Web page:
You KNOW you had an incredible lesson about Memorial Day you taught your 7th grade history students last year.
Quick Quiz: Where is your lesson? How do you find the supporting materials?
- Desperately scan all the files on your computer desktop until you finally just give in and re-write the lesson plan?
- Enable your computer’s search function and pray with fingers crossed that “Memorial Day” pops up?
- Ask a colleague from your department if she saved the email you sent last year with the lesson plan attached? And when her answer is no, search your sent messages, and hope against all odds a version remains there for you?
- Calmly open your US History File, find the May 2011 subfolder, open the Week of May 27th sub-sub-folder and click on the lesson plan, accompanying PowerPoint, and exit ticket waiting there for you?
The end of the school year is a great time to get your electronic house in order.
Many of us feel a slight level of self-consciousness when our desks are buried in paper and doodads. On our desks, all our stuff is out there and it is just…so…public.
But on our computers, we let ourselves hastily create documents. We quickly save them to our desktops or in mystery temporary files. This results in decades of never again-consulted but ever-recreated lesson plans, unit tests, exit tickets, and class work packets.
Amy, who has 12 years experience teaching both literature and PE, got religious about organizing her electronic files. Here’s why:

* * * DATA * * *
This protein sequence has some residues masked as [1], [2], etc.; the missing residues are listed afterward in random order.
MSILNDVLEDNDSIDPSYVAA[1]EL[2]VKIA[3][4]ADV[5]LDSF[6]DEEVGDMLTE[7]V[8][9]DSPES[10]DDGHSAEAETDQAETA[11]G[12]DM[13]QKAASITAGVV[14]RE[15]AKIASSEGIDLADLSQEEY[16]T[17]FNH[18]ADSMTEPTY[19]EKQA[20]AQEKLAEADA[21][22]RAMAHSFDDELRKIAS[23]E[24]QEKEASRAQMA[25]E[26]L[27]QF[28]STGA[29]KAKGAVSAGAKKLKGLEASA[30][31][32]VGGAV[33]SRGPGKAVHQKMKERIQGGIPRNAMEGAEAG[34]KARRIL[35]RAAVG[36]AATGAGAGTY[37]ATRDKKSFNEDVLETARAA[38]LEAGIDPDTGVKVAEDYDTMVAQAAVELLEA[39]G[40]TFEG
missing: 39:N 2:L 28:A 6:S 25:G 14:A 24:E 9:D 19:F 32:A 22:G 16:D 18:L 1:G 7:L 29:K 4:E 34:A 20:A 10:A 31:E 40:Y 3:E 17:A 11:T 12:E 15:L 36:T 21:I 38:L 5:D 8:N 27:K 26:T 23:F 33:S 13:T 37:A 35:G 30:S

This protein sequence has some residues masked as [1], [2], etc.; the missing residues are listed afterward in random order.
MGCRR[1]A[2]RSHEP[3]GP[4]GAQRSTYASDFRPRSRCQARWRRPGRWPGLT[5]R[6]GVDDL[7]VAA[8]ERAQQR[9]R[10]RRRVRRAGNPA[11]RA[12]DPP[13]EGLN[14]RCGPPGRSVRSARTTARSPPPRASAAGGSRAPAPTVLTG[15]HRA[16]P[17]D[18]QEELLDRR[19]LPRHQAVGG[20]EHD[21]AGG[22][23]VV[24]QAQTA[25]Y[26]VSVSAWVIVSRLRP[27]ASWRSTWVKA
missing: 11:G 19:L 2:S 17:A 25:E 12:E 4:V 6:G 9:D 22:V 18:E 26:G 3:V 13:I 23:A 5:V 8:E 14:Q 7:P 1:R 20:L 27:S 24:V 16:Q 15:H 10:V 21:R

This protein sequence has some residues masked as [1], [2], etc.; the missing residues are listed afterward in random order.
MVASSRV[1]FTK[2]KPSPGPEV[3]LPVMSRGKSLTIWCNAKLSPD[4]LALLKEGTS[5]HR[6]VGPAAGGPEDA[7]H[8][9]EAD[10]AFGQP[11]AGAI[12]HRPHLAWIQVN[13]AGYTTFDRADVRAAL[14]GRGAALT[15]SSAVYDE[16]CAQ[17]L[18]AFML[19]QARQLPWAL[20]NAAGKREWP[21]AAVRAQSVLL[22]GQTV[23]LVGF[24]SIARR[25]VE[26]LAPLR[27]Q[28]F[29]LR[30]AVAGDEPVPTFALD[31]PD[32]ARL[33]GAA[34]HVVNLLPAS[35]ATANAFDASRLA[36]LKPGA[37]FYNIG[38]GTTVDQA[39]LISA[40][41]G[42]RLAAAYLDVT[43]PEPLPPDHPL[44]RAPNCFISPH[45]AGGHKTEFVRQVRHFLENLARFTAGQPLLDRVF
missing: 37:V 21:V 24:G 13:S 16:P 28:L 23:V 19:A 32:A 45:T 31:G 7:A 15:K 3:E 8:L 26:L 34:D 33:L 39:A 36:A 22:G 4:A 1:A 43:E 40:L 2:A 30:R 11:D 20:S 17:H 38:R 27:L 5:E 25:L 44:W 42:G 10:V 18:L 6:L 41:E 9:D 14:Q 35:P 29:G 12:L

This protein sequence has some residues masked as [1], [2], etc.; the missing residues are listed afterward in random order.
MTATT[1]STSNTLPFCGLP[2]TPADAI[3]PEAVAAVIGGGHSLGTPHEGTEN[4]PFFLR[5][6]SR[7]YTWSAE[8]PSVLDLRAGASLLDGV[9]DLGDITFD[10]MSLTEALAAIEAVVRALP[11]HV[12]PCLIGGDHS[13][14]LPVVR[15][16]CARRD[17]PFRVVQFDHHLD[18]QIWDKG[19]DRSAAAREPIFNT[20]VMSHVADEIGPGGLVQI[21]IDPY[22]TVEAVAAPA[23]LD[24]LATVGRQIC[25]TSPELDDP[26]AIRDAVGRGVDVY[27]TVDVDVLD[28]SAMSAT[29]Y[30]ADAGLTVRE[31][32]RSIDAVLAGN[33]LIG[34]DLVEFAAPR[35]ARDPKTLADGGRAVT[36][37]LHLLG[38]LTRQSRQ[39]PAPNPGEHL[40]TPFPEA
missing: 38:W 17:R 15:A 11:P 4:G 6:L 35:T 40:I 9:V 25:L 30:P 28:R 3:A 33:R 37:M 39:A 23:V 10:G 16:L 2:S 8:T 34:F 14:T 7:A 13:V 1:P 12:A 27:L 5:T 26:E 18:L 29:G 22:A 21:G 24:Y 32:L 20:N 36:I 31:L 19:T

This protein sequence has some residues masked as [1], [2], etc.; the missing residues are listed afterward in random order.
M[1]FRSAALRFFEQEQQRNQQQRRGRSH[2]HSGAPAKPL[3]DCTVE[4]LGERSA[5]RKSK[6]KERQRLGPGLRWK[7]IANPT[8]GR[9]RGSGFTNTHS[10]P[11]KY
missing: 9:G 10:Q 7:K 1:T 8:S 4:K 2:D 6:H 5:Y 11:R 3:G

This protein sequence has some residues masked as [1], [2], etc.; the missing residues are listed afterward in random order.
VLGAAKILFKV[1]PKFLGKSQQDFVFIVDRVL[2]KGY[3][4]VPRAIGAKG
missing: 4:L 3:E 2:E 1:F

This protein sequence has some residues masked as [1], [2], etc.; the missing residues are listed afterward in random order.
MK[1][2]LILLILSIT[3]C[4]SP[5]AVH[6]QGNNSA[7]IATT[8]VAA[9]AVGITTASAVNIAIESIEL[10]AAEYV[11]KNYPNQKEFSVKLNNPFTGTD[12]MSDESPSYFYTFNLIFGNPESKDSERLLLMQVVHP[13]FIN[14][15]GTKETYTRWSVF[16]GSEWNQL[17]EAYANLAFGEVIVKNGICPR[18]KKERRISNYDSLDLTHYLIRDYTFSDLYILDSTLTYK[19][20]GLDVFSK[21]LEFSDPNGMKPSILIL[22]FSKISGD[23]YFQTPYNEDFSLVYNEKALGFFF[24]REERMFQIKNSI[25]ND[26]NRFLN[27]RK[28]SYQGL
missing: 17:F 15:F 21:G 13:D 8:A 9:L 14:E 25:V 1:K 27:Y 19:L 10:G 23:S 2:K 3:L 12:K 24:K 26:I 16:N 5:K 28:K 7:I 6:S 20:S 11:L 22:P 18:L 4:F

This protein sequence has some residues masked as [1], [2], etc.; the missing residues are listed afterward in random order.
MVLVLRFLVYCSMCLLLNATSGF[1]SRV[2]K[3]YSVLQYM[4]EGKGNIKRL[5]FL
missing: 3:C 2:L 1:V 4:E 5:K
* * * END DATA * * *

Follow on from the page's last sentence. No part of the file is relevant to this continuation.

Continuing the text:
Amy states this practice helps her…
- Avoid recreating the wheel.
- Share with colleagues.
- And improve her practice.
Amy carefully creates high-level, big picture folders each academic year.
Next, she breaks them down by month.
And THEN. . . she breaks them down by week.
Finally, she’s got her actual lesson materials—check it out!
Amy can find, click and print her September 16th exit ticket in under 30 seconds!
Now, I don’t really care HOW you electronically organize your files, but I do care that you have a system. You just spend too much darn time creating these awesome materials to not reap the benefits of using and improving them year after year. Not to mention helping that new colleague next door!
You might be rolling your eyes at me, thinking, “Maia, please, this will take me SO much time. It’s better to just search and find them later.” Maybe, but as the teaching years progress, you will thank me for saving you hours of time!
Together Teachers Will:
- Review current state of electronic materials
- Create one folder for “backlog.” This may be everything lurking on your desktop right now. Commit to sorting out your old files this summer in front of a good movie. For now, get them out of the way!
- Create high-level, big picture folders in My Documents for subject or department areas, plus grade level meetings or other big parts of your role.
- Create secondary folders by months or weeks
- Name documents clearly, including date, subject, version number
- Commit to doing this for every thing you want to re-use!